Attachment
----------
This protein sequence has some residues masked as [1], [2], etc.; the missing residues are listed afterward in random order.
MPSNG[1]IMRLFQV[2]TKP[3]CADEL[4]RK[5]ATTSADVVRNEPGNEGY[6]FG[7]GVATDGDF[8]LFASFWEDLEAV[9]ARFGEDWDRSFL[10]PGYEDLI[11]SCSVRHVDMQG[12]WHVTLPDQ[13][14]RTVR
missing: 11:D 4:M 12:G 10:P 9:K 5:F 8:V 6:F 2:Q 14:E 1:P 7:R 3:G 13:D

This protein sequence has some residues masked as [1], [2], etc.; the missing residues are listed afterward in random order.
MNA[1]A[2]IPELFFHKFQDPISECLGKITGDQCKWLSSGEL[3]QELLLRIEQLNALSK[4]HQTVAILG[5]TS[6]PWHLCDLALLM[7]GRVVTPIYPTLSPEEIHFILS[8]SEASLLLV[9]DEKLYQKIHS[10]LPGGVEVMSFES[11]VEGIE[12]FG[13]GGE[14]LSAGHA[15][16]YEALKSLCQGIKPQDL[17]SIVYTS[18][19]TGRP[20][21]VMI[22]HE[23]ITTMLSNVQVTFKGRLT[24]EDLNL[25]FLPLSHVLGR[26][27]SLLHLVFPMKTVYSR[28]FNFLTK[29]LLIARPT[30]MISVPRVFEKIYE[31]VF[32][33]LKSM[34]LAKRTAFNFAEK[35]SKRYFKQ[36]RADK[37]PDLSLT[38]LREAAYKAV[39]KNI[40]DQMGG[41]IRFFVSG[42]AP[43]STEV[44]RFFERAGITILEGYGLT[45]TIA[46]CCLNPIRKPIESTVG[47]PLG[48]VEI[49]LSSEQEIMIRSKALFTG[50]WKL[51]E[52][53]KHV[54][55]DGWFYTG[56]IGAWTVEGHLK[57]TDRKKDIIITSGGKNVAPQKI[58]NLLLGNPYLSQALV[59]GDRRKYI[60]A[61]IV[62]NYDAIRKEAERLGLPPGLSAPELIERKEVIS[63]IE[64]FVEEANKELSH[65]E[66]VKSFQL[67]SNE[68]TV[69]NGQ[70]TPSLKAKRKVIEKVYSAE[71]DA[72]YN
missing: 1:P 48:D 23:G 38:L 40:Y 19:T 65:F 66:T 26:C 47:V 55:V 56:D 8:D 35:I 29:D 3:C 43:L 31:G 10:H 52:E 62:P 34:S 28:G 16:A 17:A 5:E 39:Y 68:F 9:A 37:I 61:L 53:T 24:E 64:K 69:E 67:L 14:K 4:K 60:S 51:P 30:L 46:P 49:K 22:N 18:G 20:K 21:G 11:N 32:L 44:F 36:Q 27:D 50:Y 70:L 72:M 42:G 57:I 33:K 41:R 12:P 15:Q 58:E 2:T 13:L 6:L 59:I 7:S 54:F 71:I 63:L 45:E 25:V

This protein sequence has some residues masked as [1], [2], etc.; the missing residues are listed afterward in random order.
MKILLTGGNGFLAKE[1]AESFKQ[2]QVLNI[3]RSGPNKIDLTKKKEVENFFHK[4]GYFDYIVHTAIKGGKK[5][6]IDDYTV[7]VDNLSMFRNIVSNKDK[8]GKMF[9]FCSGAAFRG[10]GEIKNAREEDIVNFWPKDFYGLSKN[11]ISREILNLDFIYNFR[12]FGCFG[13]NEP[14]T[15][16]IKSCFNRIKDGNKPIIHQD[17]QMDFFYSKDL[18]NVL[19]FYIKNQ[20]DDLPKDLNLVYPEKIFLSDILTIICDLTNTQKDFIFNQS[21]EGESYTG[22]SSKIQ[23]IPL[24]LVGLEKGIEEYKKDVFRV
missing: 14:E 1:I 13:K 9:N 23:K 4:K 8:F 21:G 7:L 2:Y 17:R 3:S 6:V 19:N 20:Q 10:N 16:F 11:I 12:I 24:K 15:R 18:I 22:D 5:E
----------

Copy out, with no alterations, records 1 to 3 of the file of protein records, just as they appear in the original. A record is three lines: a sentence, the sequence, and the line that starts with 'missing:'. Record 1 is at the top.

This protein sequence has some residues masked as [1], [2], etc.; the missing residues are listed afterward in random order.
MPSNG[1]IMRLFQV[2]TKP[3]CADEL[4]RK[5]ATTSADVVRNEPGNEGY[6]FG[7]GVATDGDF[8]LFASFWEDLEAV[9]ARFGEDWDRSFL[10]PGYEDLI[11]SCSVRHVDMQG[12]WHVTLPDQ[13][14]RTVR
missing: 11:D 4:M 12:G 10:P 9:K 5:F 8:V 6:F 2:Q 14:E 1:P 7:R 3:G 13:D

This protein sequence has some residues masked as [1], [2], etc.; the missing residues are listed afterward in random order.
MNA[1]A[2]IPELFFHKFQDPISECLGKITGDQCKWLSSGEL[3]QELLLRIEQLNALSK[4]HQTVAILG[5]TS[6]PWHLCDLALLM[7]GRVVTPIYPTLSPEEIHFILS[8]SEASLLLV[9]DEKLYQKIHS[10]LPGGVEVMSFES[11]VEGIE[12]FG[13]GGE[14]LSAGHA[15][16]YEALKSLCQGIKPQDL[17]SIVYTS[18][19]TGRP[20][21]VMI[22]HE[23]ITTMLSNVQVTFKGRLT[24]EDLNL[25]FLPLSHVLGR[26][27]SLLHLVFPMKTVYSR[28]FNFLTK[29]LLIARPT[30]MISVPRVFEKIYE[31]VF[32][33]LKSM[34]LAKRTAFNFAEK[35]SKRYFKQ[36]RADK[37]PDLSLT[38]LREAAYKAV[39]KNI[40]DQMGG[41]IRFFVSG[42]AP[43]STEV[44]RFFERAGITILEGYGLT[45]TIA[46]CCLNPIRKPIESTVG[47]PLG[48]VEI[49]LSSEQEIMIRSKALFTG[50]WKL[51]E[52][53]KHV[54][55]DGWFYTG[56]IGAWTVEGHLK[57]TDRKKDIIITSGGKNVAPQKI[58]NLLLGNPYLSQALV[59]GDRRKYI[60]A[61]IV[62]NYDAIRKEAERLGLPPGLSAPELIERKEVIS[63]IE[64]FVEEANKELSH[65]E[66]VKSFQL[67]SNE[68]TV[69]NGQ[70]TPSLKAKRKVIEKVYSAE[71]DA[72]YN
missing: 1:P 48:D 23:G 38:L 40:Y 19:T 65:F 66:T 26:C 47:V 55:V 56:D 8:D 35:I 29:D 3:C 43:L 31:G 10:H 52:E 62:P 34:S 28:G 16:A 17:A 5:E 39:Y 68:F 9:A 37:I 61:L 53:T 24:E 64:K 69:E 67:L 14:K 4:K 60:S 51:P 30:L 46:P 49:K 22:N 18:G 20:K 21:G 11:N 32:L 44:F 36:Q 27:D 50:Y 70:L 72:M 42:G 57:I 33:K 41:R 12:P 15:Q 58:E 2:T 13:L 6:L 59:I 7:S 54:F 71:I 63:L 45:E 25:V

This protein sequence has some residues masked as [1], [2], etc.; the missing residues are listed afterward in random order.
MKILLTGGNGFLAKE[1]AESFKQ[2]QVLNI[3]RSGPNKIDLTKKKEVENFFHK[4]GYFDYIVHTAIKGGKK[5][6]IDDYTV[7]VDNLSMFRNIVSNKDK[8]GKMF[9]FCSGAAFRG[10]GEIKNAREEDIVNFWPKDFYGLSKN[11]ISREILNLDFIYNFR[12]FGCFG[13]NEP[14]T[15][16]IKSCFNRIKDGNKPIIHQD[17]QMDFFYSKDL[18]NVL[19]FYIKNQ[20]DDLPKDLNLVYPEKIFLSDILTIICDLTNTQKDFIFNQS[21]EGESYTG[22]SSKIQ[23]IPL[24]LVGLEKGIEEYKKDVFRV
missing: 14:E 1:I 13:K 9:N 23:K 4:K 8:F 21:G 7:L 2:Y 17:R 3:S 6:V 19:N 20:Q 10:N 16:F 11:I 12:I 24:K 15:R 18:I 22:D 5:E